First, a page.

Source: Into The Wild
Thank God for the New Yorker, at least this week. While movie reviewers all over the country have gone weak in the ankles over Sean Penn’s new movie Into the Wild — apparently so beautiful and cinematic and inspirationally episodic that oil companies might use its clips to sell drilling rights in wildlife refuges to Al Gore — David Denby cannily senses the bogus within.
Many Alaskans have long been exasperated or downright hostile over the mythologizing of Chris McCandless, the hapless college graduate who walked “into the Wild” in 1992 and starved to death in a derelict bus a day’s walk up a mining access road on the north side of Denali National Park.
That the story illustrated an unnecessary outcome, one that provides no more spiritual insight than a flattened jaywalker, has long since become a cliche in Alaska. (As the father of a 21-year-old man who sometimes pursues ideals without an eye toward practicality, I also feel terribly for the kid’s parents.)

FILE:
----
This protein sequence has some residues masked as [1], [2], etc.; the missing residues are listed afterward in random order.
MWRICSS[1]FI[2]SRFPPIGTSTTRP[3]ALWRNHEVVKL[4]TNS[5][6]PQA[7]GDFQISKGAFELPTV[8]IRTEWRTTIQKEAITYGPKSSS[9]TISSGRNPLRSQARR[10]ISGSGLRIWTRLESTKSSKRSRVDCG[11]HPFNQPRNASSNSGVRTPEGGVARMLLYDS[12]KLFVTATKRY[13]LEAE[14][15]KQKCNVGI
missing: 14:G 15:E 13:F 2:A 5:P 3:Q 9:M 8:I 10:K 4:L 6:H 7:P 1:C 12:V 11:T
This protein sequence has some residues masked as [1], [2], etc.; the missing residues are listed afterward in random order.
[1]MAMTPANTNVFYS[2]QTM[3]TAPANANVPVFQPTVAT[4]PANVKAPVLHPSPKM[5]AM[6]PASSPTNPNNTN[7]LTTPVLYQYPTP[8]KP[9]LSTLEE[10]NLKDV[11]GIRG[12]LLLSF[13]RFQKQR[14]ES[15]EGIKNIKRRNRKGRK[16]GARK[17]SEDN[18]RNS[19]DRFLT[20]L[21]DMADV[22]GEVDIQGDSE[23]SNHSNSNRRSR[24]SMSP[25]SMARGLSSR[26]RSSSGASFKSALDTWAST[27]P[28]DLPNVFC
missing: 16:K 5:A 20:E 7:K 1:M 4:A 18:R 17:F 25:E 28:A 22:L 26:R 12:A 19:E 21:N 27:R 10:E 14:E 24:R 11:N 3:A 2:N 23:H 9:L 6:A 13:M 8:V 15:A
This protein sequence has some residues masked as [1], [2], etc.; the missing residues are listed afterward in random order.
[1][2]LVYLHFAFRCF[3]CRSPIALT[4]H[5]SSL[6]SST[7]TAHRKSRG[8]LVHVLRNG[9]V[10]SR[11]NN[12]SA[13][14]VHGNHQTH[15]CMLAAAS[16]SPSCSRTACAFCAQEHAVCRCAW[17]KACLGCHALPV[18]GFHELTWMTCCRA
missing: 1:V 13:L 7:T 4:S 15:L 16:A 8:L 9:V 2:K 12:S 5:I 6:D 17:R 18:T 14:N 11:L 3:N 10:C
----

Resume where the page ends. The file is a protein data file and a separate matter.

That first Jon Krakauer and now Sean Penn have transformed this senseless death — whether triggered by poison or insanity — into an irony-free celebration has become one of the most bizarre episodes in the portrayal of modern Alaska by the media. Many people from Outside seem to dismiss the Alaskans who criticize as cranky misanthropes who failed to see a new Christ among them. Yet that’s not it.
Denby, himself sounding nauseous over the breathless canonization of a camping accident, touches on one of our gripes.
“McCandless didn’t experience enough of life for his rejection of it to carry much weight, and Penn can’t see the egocentricity in a revolt that was as naïve as it was grandly self-destructive,” Denby writes in his review published in the Oct. 15 issue.